America’s Top 10 Military Musicians, #1 and #2
It’s Fun Friday! Have you been counting down (and singing along) with us to find out who the Top Ten Military Musicians have been? Well, today’s fun is finding out who is #1. Let’s get going…
2. John Philip Sousa
John Phillip Sousa – best known for his immortal compositions that are still standards for military bands to this day – got his start from his father, a trombonist in the U.S. Marine Corps Band. Sousa’s father brought the 13-year-old Sousa into the Marine Band as a ploy to keep him from joining the circus. Sousa served an apprenticeship in the Marine Band, then learned to conduct as head of a pit orchestra, before returning to the Marine Band as its leader in 1880. He served in that position until 1892, mostly at the rank of sergeant major.
“These talking machines are going to ruin the artistic development of music in this country.” — The visionary John Philip Sousa on the infant recording industry.
His list of notable compositions includes:
- Semper Fidelis, the official march of the USMC
- The Liberty Bell
- Stars and Stripes Forever, the national march of the United States
- U.S. Field Artillery, the official song of the United States Army (more commonly known as The Army Goes Rolling Along)
In addition, Sousa wrote a number of operettas – popular in the late 1800s – including Desiree, The Smugglers, El Capitan, Chris and the Wonderful Lamp, and The American Maid, or the Glass Blowers.
During World War One, Sousa was commissioned a lieutenant commander in the U.S. Naval Reserve, and put in charge of the Navy Band at Great Lakes Naval Station. While assigned there, Sousa donated is entire salary except for one dollar to the Sailors and Marines Relief Fund.
He died of heart failure in 1932, at the age of 77, one of the best-loved American composers in history.
1. Glenn Miller
Our selection for the greatest military musician in American history is Glenn Miller. There was never much doubt about where he would fall, under any criteria. Alone among the incredible musicians on this list, Major Glenn Miller was the only musician to have made the ultimate sacrifice in the service of his country – missing and presumed KIA when his small aircraft disappeared over the English Channel.
Miller was born in Clarinda, Iowa in 1904, and learned trombone, cornet and mandolin as a child. He started his first dance and swing ensemble while still in high school, and was already a professional musician when he graduated.
During the 20s and 30s, he made a living as a freelance trombonist, back in the days when trombonists could still make a living as freelance trombonists.
“America means freedom and there’s no expression of freedom quite so sincere as music.” –Glenn Miller, 1944
Miller wrote his first tune, Room 1411, with another legend of big band, Benny Goodman, and also wrote his signature tune, Moonlight Serenade, while still in his early 20s. He played in two orchestra pits for the Broadway productions of Strike Up the Band and Girl Crazy, with two other musicians who would soon become legends in their own right, Gene Krupa and Benny Goodman.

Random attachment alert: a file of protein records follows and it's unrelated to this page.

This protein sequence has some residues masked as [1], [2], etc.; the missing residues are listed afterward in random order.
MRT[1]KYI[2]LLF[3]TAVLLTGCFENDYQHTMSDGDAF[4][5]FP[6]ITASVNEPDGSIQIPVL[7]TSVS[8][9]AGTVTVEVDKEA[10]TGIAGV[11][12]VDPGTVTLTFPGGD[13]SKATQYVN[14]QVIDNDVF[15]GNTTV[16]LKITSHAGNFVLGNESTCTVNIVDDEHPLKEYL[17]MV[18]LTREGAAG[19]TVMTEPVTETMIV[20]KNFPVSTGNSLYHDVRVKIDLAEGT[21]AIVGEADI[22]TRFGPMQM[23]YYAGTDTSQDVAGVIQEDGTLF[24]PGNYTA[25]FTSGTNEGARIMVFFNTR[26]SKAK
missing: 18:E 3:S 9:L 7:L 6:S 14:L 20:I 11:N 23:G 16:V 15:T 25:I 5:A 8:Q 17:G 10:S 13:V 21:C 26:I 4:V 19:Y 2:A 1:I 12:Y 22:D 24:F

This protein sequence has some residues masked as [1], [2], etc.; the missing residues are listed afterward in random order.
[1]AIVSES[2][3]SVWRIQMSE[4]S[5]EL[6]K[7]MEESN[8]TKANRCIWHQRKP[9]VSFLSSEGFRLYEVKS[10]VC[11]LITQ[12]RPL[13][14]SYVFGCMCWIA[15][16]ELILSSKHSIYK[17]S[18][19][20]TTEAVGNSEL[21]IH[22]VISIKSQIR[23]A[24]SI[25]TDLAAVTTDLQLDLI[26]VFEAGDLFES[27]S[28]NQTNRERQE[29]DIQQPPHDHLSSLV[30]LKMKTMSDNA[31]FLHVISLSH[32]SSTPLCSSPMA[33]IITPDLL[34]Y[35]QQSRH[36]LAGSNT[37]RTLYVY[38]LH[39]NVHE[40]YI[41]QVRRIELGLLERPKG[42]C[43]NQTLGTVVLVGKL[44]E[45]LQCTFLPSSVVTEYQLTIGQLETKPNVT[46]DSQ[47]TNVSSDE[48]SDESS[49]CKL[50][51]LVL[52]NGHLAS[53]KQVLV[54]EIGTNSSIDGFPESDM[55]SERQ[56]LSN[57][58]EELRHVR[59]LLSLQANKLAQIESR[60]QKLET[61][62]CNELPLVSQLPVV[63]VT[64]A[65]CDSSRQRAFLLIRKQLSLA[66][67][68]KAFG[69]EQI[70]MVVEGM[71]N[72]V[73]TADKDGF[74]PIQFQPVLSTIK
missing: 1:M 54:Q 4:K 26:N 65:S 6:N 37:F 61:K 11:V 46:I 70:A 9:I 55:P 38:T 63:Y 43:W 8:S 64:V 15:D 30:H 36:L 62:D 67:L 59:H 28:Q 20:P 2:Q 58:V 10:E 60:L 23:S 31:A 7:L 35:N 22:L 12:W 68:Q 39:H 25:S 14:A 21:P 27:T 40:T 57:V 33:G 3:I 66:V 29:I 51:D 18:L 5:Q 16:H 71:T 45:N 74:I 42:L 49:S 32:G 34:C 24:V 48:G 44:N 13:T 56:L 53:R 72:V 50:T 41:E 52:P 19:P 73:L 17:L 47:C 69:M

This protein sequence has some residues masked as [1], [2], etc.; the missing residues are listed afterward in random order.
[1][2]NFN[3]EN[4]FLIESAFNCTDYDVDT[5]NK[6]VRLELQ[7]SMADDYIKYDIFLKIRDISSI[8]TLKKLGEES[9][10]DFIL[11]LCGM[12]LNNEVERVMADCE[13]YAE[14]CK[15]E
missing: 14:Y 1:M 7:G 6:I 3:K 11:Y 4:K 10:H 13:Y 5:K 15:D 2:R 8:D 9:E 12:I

Miller also played as a sideman along with Goodman, Jimmy Dorsey and swing violinist Joe Venuti in the All-Star Orchestra under the direction of Nat Shilkret. Later, Miller became a trombonist, arranger and composer with The Dorsey Brothers.
As a bandleader, Miller was a relentless perfectionist, and rehearsed his band thoroughly.
When the war broke out, Miller was already established. He was 38, too old for the draft, and he didn’t have to serve. Nonetheless, he volunteered to serve in the Navy, but was rejected. He then wrote to the Army, and asked to “be placed in charge of a modernized Army band.” He went in at the rank of captain and was soon promoted to major.
He then started a large marching band, which would become a sort of feeder system into the Army and Army Air Force stage bands. Miller eventually put together a 50-piece band for the Army Air Force and flew them to England, where they gave over 800 performances for American and British troops. General Jimmy Doolittle, the Medal of Honor recipient and leader of the famous Doolittle raid, said of Miller’s band, “Next to a letter from home, that organization was the greatest morale builder in the European Theater of Operations.”
Miller’s compositions and arrangements became mainstays in the jazz/swing repertoire, and attained iconic status. Among his works:
- In the Mood
- Moonlight Serenade
- Chattanooga Choo-Choo
- Fools Rush In
- Pennsylvania 6-500
- Don’t Sit Under the Apple Tree (With Anyone Else But Me)
Glenn Miller’s musical journey ended on December 15th, 1944, when his single-engine aircraft disappeared over the English Channel while Miller was on his way to a performance in France. No trace of Miller’s body nor the aircraft was ever found.
So what do you think of our list? Hopefully your toes are tapping and you’re humming a few tunes. Enjoy your weekend. We’ll see you here next week!